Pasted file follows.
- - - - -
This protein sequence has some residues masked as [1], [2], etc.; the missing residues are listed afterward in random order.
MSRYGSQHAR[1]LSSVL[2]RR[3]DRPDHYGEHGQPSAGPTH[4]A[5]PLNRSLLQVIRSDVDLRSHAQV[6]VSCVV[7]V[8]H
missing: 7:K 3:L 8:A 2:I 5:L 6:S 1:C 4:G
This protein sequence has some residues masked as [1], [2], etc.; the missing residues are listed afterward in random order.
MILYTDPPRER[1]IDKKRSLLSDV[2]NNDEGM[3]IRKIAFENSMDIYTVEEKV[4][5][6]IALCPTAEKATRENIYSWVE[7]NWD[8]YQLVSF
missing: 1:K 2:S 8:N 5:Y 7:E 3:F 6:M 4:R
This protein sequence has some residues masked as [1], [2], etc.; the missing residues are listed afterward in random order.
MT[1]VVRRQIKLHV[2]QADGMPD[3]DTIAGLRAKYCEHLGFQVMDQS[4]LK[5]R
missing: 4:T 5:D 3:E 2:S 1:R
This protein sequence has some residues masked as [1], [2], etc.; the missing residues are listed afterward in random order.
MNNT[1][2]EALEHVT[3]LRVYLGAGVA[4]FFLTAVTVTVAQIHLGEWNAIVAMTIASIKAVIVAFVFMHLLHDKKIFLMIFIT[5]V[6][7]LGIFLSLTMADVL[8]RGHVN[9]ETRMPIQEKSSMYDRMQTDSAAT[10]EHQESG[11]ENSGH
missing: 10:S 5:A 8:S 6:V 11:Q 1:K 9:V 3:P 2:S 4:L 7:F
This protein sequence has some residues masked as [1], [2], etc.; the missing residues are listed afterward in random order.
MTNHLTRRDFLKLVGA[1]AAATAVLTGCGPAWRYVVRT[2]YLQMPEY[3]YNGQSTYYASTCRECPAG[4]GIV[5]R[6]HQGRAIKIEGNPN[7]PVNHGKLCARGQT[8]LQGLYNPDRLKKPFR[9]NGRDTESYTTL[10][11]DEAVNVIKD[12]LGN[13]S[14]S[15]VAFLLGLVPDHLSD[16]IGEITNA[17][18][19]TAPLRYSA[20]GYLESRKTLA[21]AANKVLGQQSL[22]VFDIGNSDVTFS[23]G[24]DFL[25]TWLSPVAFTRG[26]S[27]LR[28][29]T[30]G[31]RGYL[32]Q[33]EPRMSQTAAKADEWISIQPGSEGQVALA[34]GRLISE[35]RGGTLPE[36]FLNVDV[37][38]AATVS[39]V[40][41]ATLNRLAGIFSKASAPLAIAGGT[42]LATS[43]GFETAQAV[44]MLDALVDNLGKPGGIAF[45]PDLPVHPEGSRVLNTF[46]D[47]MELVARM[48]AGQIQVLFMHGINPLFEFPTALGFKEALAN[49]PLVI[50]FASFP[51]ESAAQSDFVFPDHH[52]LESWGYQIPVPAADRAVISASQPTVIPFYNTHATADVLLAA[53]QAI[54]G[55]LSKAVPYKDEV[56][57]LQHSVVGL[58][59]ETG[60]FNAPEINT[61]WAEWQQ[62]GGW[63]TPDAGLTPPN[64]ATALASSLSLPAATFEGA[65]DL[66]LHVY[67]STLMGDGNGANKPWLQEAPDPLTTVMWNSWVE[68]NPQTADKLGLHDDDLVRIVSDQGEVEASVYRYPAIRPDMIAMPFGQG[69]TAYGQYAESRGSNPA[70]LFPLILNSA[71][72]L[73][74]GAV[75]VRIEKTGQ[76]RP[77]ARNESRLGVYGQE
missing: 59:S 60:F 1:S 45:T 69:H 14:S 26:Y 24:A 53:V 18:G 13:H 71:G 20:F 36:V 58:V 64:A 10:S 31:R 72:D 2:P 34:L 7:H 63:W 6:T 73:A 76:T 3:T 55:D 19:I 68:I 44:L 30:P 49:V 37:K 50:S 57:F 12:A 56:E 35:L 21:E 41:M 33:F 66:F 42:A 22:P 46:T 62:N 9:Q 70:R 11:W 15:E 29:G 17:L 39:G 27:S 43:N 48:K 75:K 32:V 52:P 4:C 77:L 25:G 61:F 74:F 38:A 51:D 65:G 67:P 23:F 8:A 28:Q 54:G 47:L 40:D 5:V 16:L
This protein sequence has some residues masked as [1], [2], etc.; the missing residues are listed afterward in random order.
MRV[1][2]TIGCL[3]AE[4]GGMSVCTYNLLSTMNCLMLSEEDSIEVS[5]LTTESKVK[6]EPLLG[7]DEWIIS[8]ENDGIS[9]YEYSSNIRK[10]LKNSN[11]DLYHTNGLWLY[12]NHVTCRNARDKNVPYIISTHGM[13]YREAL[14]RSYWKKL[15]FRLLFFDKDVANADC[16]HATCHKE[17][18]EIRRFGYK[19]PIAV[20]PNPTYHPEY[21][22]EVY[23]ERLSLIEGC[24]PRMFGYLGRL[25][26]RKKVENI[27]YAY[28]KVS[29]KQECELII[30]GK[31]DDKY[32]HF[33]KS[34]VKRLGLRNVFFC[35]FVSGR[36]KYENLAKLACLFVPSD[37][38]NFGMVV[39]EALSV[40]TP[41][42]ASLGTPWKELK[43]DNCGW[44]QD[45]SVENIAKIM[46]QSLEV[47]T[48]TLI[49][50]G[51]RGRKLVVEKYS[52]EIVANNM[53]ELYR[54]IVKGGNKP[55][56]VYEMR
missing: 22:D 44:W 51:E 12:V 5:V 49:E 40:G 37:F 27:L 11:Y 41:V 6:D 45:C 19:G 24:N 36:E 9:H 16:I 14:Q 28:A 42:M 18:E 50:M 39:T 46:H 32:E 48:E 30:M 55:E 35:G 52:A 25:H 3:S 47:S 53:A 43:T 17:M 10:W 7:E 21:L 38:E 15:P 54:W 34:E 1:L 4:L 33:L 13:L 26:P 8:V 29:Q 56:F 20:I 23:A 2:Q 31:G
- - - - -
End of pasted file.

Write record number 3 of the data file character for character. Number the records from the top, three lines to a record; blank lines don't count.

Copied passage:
This protein sequence has some residues masked as [1], [2], etc.; the missing residues are listed afterward in random order.
MT[1]VVRRQIKLHV[2]QADGMPD[3]DTIAGLRAKYCEHLGFQVMDQS[4]LK[5]R
missing: 4:T 5:D 3:E 2:S 1:R